Patients with moderate or severe hand dermatitis responsive to drug therapy

December 20, 2004

CHICAGO - Use of the oral medication alitretinoin was effective in treating moderate or severe hand dermatitis in nearly half of patients previously unresponsive to standard treatment, according to an article in the December issue of The Archives of Dermatology, one of the JAMA/Archives journals.

Hand dermatitis affects six to 11 percent of the population in northern Europe, according to background information in the article. The disease can include redness, scaling, blistering, swelling, itching, and fissures of the skin on the hands. Chronic hand dermatitis (CHaD) has been known to cause psychological distress and temporary or permanent working disability. Although mild cases of CHaD usually respond to topical treatment, more severe cases can be incapacitating in patients who are unresponsive to standard therapy.

Thomas Ruzicka, M.D., of Heinrich-Heine University Hospital Dusseldorf, Germany, and colleagues tested the safety and effectiveness of oral alitretinoin in the treatment of CHaD in patients previously unresponsive to treatment. Three-hundred nineteen patients with moderate or severe CHaD were divided into four treatment groups: to take 10 mg/day, 20 mg/day, or 40 mg/day of alitretinoin, or placebo orally once a day for twelve weeks. Participants were classified as responsive if their dermatitis was clear (no visible dermatitis) or almost clear (minimal redness and/or scaling).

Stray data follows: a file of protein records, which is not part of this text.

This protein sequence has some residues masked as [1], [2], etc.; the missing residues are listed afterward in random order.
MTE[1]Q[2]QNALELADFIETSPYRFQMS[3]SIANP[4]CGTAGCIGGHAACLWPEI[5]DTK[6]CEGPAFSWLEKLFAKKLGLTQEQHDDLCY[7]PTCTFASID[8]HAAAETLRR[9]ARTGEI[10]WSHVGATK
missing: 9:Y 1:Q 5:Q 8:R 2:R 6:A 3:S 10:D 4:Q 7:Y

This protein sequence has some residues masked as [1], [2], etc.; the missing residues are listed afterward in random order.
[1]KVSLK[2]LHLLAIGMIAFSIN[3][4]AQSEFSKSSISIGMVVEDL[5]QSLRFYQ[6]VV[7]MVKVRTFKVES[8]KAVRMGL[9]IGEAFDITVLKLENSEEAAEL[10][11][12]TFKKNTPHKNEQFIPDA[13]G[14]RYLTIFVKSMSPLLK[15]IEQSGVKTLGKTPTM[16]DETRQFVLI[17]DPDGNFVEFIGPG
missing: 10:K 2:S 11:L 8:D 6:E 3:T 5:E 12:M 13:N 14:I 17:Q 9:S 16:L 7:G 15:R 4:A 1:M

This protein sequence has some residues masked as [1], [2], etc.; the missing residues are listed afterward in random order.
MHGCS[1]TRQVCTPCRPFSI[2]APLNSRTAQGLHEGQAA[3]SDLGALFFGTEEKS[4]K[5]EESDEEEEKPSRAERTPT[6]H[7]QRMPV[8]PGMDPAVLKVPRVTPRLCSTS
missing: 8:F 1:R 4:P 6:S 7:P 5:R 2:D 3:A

Twenty-nine to 39 percent of patients receiving 10 mg/day of alitretinoin were responsive, 34 to 41 percent in the 20 mg/day group were responsive, and 43 to 53 percent of those in the 40 mg/day group were responsive to treatment, compared to 12 to 27 percent of patients in the placebo group who were responsive. Headache was the most frequent adverse effect leading to withdrawal from the study in participants who received alitretinoin.

"In this study, oral alitretinoin induced clinically significant responses in a high percentage of patients with moderate or severe CHaD refractory [unresponsive] to standard topical therapy. Response in this study was defined as the complete disappearance of disease signs and symptoms and was reported for 53 percent of patients treated with the highest alitretinoin dose of 40 mg/d." (Arch Dermatol. 2004; 140:1453 - 1459. Available post-embargo at www.archdermatol.com)
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Editor's Note: This study was supported and funded by Basilea Pharmaceutica Ltd., Basel, Switzerland.

Financial Disclosure: Drs. Ruzicka, and Larsen, Galewicz, Horvath, Coenraads, Thestrup-Pedersen, Ortonne, and Zouboulis (co-authors) received grants from Basilea Pharmaceutica for the performance of this study. Drs. Ruzicka, and Coenraads, Thestrup-Pedersen, and Ortonne (co-authors) have received consultancy fees from Basilea Pharmaceutica. Drs. Harsch, Brown, and Zultak (co-authors) are employees of Basilea Pharmaceutica.

For more information, contact JAMA/Archives Media Relations at 312-464-JAMA (5262) or e-mail mediarelations@jama-archives.org.

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